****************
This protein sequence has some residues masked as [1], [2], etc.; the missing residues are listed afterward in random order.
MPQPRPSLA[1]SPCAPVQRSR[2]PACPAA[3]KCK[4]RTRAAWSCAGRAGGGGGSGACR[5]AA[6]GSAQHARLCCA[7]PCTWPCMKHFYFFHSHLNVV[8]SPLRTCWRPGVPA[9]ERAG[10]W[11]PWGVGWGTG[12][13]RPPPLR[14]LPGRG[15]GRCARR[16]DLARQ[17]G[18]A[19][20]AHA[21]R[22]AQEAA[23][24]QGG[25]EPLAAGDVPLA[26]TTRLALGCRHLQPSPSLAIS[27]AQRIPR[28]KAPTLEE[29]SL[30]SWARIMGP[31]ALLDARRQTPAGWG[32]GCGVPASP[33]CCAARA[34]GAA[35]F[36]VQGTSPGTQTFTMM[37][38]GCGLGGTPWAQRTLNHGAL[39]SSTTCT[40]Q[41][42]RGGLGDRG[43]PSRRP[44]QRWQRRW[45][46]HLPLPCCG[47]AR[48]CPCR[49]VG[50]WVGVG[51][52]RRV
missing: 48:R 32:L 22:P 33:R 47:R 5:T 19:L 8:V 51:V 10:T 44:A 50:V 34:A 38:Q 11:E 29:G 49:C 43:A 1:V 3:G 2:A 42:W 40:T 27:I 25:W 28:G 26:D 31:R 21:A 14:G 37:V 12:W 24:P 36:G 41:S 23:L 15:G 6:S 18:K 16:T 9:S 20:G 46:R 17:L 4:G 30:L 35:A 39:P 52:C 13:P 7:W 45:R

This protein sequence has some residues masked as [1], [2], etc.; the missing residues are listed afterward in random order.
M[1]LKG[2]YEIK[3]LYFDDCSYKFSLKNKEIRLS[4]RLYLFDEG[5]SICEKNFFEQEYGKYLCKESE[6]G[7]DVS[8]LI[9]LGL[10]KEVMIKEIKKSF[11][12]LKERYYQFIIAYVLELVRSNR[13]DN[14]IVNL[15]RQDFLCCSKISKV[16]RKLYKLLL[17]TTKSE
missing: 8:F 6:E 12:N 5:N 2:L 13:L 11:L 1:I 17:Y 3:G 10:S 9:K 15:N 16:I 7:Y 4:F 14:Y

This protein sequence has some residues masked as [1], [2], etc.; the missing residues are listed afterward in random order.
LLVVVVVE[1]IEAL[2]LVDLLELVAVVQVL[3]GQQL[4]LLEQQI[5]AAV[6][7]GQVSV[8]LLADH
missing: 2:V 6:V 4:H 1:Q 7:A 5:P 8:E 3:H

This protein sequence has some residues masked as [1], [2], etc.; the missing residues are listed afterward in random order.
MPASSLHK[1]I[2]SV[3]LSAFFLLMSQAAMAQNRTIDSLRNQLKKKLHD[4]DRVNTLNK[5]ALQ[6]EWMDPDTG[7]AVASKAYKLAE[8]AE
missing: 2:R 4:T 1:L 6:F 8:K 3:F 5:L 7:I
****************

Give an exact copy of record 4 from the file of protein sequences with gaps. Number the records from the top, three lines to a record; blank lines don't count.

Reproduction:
This protein sequence has some residues masked as [1], [2], etc.; the missing residues are listed afterward in random order.
MPASSLHK[1]I[2]SV[3]LSAFFLLMSQAAMAQNRTIDSLRNQLKKKLHD[4]DRVNTLNK[5]ALQ[6]EWMDPDTG[7]AVASKAYKLAE[8]AE
missing: 2:R 4:T 1:L 6:F 8:K 3:F 5:L 7:I